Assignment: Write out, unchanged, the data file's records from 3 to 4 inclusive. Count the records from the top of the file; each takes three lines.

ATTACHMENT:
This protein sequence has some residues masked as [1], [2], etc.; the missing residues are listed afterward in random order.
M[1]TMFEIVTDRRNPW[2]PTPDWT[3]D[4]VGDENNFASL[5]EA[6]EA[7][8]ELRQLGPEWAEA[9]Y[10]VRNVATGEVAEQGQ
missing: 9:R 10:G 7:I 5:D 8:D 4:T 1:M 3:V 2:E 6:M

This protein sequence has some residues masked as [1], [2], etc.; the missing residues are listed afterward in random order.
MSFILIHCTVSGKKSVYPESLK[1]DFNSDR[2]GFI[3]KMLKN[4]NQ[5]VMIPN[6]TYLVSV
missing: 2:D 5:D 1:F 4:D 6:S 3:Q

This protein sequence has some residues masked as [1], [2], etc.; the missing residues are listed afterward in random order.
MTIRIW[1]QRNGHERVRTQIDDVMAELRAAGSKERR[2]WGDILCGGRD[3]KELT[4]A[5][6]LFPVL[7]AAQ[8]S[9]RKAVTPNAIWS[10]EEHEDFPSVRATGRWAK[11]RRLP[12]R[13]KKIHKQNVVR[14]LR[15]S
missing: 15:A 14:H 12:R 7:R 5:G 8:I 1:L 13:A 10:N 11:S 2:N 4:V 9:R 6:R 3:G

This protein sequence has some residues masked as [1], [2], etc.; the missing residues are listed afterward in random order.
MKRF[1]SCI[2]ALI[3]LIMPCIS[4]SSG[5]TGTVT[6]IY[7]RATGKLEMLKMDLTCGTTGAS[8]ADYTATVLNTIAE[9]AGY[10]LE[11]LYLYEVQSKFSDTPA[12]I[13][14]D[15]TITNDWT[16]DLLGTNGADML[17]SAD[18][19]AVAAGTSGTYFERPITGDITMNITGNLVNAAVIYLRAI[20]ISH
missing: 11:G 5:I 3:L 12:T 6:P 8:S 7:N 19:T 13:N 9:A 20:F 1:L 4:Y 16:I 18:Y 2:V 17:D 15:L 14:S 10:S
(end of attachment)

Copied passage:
This protein sequence has some residues masked as [1], [2], etc.; the missing residues are listed afterward in random order.
MTIRIW[1]QRNGHERVRTQIDDVMAELRAAGSKERR[2]WGDILCGGRD[3]KELT[4]A[5][6]LFPVL[7]AAQ[8]S[9]RKAVTPNAIWS[10]EEHEDFPSVRATGRWAK[11]RRLP[12]R[13]KKIHKQNVVR[14]LR[15]S
missing: 15:A 14:H 12:R 7:R 5:G 8:I 1:L 13:A 10:N 11:S 2:N 4:V 9:R 6:R 3:G

This protein sequence has some residues masked as [1], [2], etc.; the missing residues are listed afterward in random order.
MKRF[1]SCI[2]ALI[3]LIMPCIS[4]SSG[5]TGTVT[6]IY[7]RATGKLEMLKMDLTCGTTGAS[8]ADYTATVLNTIAE[9]AGY[10]LE[11]LYLYEVQSKFSDTPA[12]I[13][14]D[15]TITNDWT[16]DLLGTNGADML[17]SAD[18][19]AVAAGTSGTYFERPITGDITMNITGNLVNAAVIYLRAI[20]ISH
missing: 11:G 5:I 3:L 12:T 6:P 8:S 7:N 19:T 13:N 9:A 20:F 1:L 4:Y 16:I 18:Y 2:V 17:D 15:L 14:S 10:S